Auburn, Maine Approves New Residential and Commercial Densities Despite Public Outcry

Auburn, Maine offers the latest an example of a small city deciding to increase its capacity for future development in response to housing pressure, even in the face of intense public opposition.

Read Time: 2 minutes

March 31, 2022, 10:00 AM PDT

By James Brasuell @CasualBrasuell


A map showing Auburn, Maine and surrounding highways and towns.

SevenMaps / Shutterstock

Auburn, Maine, located in Androscoggin County in south-central Maine, this week adopted sweeping reforms of its residential zoning code.

Andrew Rice reports on the city's planning reforms for the Sun Journal after a council hearing that culminated "weeks of public scrutiny" into the proposed zoning changes. The zoning changes are intended to allow increased density of both residential and commercial development in the city's core residential area, according to Rice.

The approved zoning changes were almost downsized earlier this month after facing pushback from residents in the largely single-family residential community. "However, after a legal review found complications with the amended version, the council opted to pass the original zoning type Monday," reports Rice.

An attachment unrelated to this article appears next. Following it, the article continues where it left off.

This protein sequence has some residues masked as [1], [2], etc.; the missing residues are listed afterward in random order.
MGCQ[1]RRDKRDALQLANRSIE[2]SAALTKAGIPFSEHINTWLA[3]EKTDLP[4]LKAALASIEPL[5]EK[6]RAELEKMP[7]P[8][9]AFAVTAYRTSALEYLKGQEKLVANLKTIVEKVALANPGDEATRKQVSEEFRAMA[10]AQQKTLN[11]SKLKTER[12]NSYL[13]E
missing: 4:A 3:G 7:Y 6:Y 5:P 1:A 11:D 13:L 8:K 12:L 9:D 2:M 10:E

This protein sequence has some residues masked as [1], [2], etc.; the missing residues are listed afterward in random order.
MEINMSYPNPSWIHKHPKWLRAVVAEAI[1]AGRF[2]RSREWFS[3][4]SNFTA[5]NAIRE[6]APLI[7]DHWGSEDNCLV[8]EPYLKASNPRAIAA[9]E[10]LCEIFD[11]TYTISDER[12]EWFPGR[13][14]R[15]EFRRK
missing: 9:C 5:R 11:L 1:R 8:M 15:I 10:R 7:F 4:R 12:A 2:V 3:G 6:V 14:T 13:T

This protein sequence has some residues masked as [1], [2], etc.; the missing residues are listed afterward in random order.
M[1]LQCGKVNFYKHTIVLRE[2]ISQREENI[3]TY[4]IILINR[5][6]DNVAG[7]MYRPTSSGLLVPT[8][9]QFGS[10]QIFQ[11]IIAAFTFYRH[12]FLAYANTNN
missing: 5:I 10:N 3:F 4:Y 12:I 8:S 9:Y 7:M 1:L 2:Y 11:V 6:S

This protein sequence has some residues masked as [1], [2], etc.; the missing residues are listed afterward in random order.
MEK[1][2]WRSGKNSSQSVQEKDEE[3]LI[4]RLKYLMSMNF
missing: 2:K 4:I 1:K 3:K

The zoning designation at the heart of the controversy is an example of a form-based code. "Several members of the public said the type of zoning, known as traditional downtown neighborhood, does not fit in with much of the proposed areas," reports Rice. The city's planning staff disagrees, and points to the city's comprehensive plan as evidence of the need for the traditional downtown neighborhood designation:

Eric Cousens, director of Planning and Permitting, said the type of zoning, also called T-4.2, was seen by staff as the one “most closely aligned” with recommendations made in the recent Comprehensive Plan update. That update calls for increasing housing density in the urban core where there are existing utilities, as well as encourage “opportunities for traditional neighborhood businesses.”

While opponents appealed to their concern for the character of their neighborhoods, proponents, including the city's elected officials, say the zoning change was necessary to address the city's housing affordability challenges. More on the debate at the council hearing can be read at the source article linked below.

Monday, March 28, 2022 in Sun Journal

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